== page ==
Ram Narayan Kumar, a born human rights activist

The news of the sudden demise of Ram Narayan Kumar reached me just like a bolt from the blue

It was quite shocking when just like a bolt from the blue, the news of the sudden demise of Ram Narayan Kumar on June 29, 2009 reached me. For some time I could not think or talk. The world suddenly appeared to me very cruel. I knew Kumar for the last one and half year. He was a very active and vocal human rights activist, well known for his extensive work on secret killings and disappearances in Punjab. He was 56.

He passed away on June 28 in Kathmandu due to sudden illness. He is survived by his wife and daughter. Though based in Austria, he frequented India for researching, investigating and documenting cases of human rights violations. He was working as full time Director of the project Understanding Impunity: Rights to truth, justice and reparation (www.safhr.org/impunity). I was working for him as regional research associate for the same project.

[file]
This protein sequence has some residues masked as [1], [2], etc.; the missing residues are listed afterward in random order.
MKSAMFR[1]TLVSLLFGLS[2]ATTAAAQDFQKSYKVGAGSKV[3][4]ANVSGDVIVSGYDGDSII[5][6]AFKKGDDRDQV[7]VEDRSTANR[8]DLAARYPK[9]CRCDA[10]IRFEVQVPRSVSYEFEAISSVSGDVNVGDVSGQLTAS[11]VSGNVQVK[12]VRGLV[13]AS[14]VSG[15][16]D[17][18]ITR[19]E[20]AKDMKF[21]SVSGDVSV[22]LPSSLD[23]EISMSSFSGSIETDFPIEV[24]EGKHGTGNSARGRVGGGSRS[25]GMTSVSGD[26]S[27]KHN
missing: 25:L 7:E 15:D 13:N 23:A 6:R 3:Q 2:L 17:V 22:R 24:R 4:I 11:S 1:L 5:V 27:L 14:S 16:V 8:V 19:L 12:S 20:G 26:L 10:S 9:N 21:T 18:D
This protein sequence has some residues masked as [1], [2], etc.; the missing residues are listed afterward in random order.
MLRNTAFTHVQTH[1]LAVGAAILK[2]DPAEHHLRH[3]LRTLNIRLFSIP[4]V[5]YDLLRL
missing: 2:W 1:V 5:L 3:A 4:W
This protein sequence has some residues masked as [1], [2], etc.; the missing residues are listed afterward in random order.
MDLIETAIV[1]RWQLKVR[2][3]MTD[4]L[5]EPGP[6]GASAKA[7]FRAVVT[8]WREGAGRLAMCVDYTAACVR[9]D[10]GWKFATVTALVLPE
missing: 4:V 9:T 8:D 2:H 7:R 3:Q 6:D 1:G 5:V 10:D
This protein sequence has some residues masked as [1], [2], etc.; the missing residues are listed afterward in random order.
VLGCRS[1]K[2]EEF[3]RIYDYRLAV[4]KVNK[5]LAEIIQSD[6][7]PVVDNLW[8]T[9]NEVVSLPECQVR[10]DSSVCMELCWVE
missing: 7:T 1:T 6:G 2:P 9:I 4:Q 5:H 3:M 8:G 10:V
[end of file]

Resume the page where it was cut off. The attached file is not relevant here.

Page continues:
Kumar was a born human rights activist. He had engaged himself with human rights activism since 1975 when he was jailed for 19 months for protesting against the imposition of emergency. Though he belonged to Andhra Pradesh, his conscience dragged him to protest against the wide spread human rights violations in Punjab. There he co-founded Committee for Coordination on Disappearances in Punjab (CCDP) and co-authored a voluminous edition called ‘Reduced To Ashes’, a compilation of about 600 cases of human rights violations in the state. This report prompted the National Human Rights Commission to take cognizance of the large scale custodial disappearances and deaths in Punjab during that decade.

I got to see Ram Narayan Kumar speak in New York several years ago, and was impressed by how methodical and dispassionate he was as he spoke about his attempt to document extrajudicial killings and cremations of prisoners during the peak of the Punjab militancy period in the 1980s. Many Sikhs have taken up this cause over the years (indeed, activists still show up at local Gurdwaras every June to lecture about it), but too often emotion takes over from empirical evidence and the need to provide rock-solid documentation. Ram Narayan Kumar focused on the latter, not because he advocated any political cause, but because he had faith in the idea of Indian democracy, and demanded that the system he believed in be truthful, accountable, and transparent.

Though he wrote several books, Mr. Kumar’s greatest legacy may be his rigorous documentation efforts of extrajudicial killings by the Punjab Police, which are partially collected in the massive book, Reduced to Ashes: The Insurgency and Human Rights in Punjab.